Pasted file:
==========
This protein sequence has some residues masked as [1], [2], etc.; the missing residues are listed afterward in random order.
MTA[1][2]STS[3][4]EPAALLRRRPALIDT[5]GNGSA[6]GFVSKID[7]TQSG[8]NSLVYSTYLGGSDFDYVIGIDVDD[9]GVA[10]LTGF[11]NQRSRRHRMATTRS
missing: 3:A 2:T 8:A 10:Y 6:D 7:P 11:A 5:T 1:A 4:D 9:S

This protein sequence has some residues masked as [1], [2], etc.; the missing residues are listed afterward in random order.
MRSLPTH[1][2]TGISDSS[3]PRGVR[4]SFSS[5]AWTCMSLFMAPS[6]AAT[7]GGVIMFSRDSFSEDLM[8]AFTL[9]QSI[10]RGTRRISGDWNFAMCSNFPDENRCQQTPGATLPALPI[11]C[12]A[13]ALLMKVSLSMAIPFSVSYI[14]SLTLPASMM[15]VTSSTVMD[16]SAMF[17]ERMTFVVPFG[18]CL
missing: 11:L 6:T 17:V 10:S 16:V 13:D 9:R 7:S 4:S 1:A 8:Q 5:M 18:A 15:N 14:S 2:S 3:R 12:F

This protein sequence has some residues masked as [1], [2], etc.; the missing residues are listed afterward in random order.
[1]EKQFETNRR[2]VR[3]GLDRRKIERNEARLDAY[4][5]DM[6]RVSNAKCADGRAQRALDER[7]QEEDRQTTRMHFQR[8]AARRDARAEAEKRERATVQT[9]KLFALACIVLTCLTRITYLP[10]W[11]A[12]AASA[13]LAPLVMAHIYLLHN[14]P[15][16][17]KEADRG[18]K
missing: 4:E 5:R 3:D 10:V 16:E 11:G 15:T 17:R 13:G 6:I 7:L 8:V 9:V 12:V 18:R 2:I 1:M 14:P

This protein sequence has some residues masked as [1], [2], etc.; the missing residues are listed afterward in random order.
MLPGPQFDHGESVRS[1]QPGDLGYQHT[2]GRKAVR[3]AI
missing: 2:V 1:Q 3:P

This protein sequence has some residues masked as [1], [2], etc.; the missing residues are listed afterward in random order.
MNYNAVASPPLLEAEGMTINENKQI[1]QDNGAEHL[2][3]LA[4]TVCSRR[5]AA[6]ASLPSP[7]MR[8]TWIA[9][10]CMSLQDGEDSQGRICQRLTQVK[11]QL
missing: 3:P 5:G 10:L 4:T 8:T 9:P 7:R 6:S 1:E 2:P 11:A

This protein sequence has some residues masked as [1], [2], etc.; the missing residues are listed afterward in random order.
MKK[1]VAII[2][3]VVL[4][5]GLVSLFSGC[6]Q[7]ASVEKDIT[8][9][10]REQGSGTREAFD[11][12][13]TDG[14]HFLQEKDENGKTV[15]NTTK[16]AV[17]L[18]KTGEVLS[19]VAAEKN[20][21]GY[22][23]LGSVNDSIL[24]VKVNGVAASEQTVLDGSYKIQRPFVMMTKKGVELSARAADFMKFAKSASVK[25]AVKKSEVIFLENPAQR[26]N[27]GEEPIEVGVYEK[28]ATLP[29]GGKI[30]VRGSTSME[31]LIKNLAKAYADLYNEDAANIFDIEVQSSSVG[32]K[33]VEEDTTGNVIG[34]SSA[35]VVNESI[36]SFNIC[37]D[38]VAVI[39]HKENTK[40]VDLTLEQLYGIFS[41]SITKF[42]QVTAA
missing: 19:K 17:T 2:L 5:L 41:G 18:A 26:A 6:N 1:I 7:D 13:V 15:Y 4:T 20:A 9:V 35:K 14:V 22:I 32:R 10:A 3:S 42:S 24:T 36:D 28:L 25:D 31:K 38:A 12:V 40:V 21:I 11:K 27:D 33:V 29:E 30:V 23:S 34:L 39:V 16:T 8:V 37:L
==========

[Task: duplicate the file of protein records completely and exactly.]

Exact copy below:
This protein sequence has some residues masked as [1], [2], etc.; the missing residues are listed afterward in random order.
MTA[1][2]STS[3][4]EPAALLRRRPALIDT[5]GNGSA[6]GFVSKID[7]TQSG[8]NSLVYSTYLGGSDFDYVIGIDVDD[9]GVA[10]LTGF[11]NQRSRRHRMATTRS
missing: 3:A 2:T 8:A 10:Y 6:D 7:P 11:A 5:T 1:A 4:D 9:S

This protein sequence has some residues masked as [1], [2], etc.; the missing residues are listed afterward in random order.
MRSLPTH[1][2]TGISDSS[3]PRGVR[4]SFSS[5]AWTCMSLFMAPS[6]AAT[7]GGVIMFSRDSFSEDLM[8]AFTL[9]QSI[10]RGTRRISGDWNFAMCSNFPDENRCQQTPGATLPALPI[11]C[12]A[13]ALLMKVSLSMAIPFSVSYI[14]SLTLPASMM[15]VTSSTVMD[16]SAMF[17]ERMTFVVPFG[18]CL
missing: 11:L 6:T 17:V 10:S 16:V 13:D 9:R 7:S 4:S 1:A 8:Q 5:M 18:A 15:N 14:S 2:S 3:R 12:F

This protein sequence has some residues masked as [1], [2], etc.; the missing residues are listed afterward in random order.
[1]EKQFETNRR[2]VR[3]GLDRRKIERNEARLDAY[4][5]DM[6]RVSNAKCADGRAQRALDER[7]QEEDRQTTRMHFQR[8]AARRDARAEAEKRERATVQT[9]KLFALACIVLTCLTRITYLP[10]W[11]A[12]AASA[13]LAPLVMAHIYLLHN[14]P[15][16][17]KEADRG[18]K
missing: 4:E 5:R 3:D 10:V 16:E 11:G 15:T 17:R 13:G 6:I 7:L 8:V 9:V 12:V 18:R 2:I 1:M 14:P

This protein sequence has some residues masked as [1], [2], etc.; the missing residues are listed afterward in random order.
MLPGPQFDHGESVRS[1]QPGDLGYQHT[2]GRKAVR[3]AI
missing: 2:V 1:Q 3:P

This protein sequence has some residues masked as [1], [2], etc.; the missing residues are listed afterward in random order.
MNYNAVASPPLLEAEGMTINENKQI[1]QDNGAEHL[2][3]LA[4]TVCSRR[5]AA[6]ASLPSP[7]MR[8]TWIA[9][10]CMSLQDGEDSQGRICQRLTQVK[11]QL
missing: 3:P 5:G 10:L 4:T 8:T 9:P 7:R 6:S 1:E 2:P 11:A

This protein sequence has some residues masked as [1], [2], etc.; the missing residues are listed afterward in random order.
MKK[1]VAII[2][3]VVL[4][5]GLVSLFSGC[6]Q[7]ASVEKDIT[8][9][10]REQGSGTREAFD[11][12][13]TDG[14]HFLQEKDENGKTV[15]NTTK[16]AV[17]L[18]KTGEVLS[19]VAAEKN[20][21]GY[22][23]LGSVNDSIL[24]VKVNGVAASEQTVLDGSYKIQRPFVMMTKKGVELSARAADFMKFAKSASVK[25]AVKKSEVIFLENPAQR[26]N[27]GEEPIEVGVYEK[28]ATLP[29]GGKI[30]VRGSTSME[31]LIKNLAKAYADLYNEDAANIFDIEVQSSSVG[32]K[33]VEEDTTGNVIG[34]SSA[35]VVNESI[36]SFNIC[37]D[38]VAVI[39]HKENTK[40]VDLTLEQLYGIFS[41]SITKF[42]QVTAA
missing: 19:K 17:T 2:L 5:L 41:G 18:A 26:A 6:N 1:I 7:D 13:V 15:Y 4:T 20:A 9:V 35:K 14:V 22:I 32:R 10:A 3:S 42:S 24:T 36:D 28:L 25:D 31:K 38:A 12:V 40:V 21:I 11:K 27:D 33:V 29:E 30:V 23:S 34:L 39:V 16:T 8:V 37:L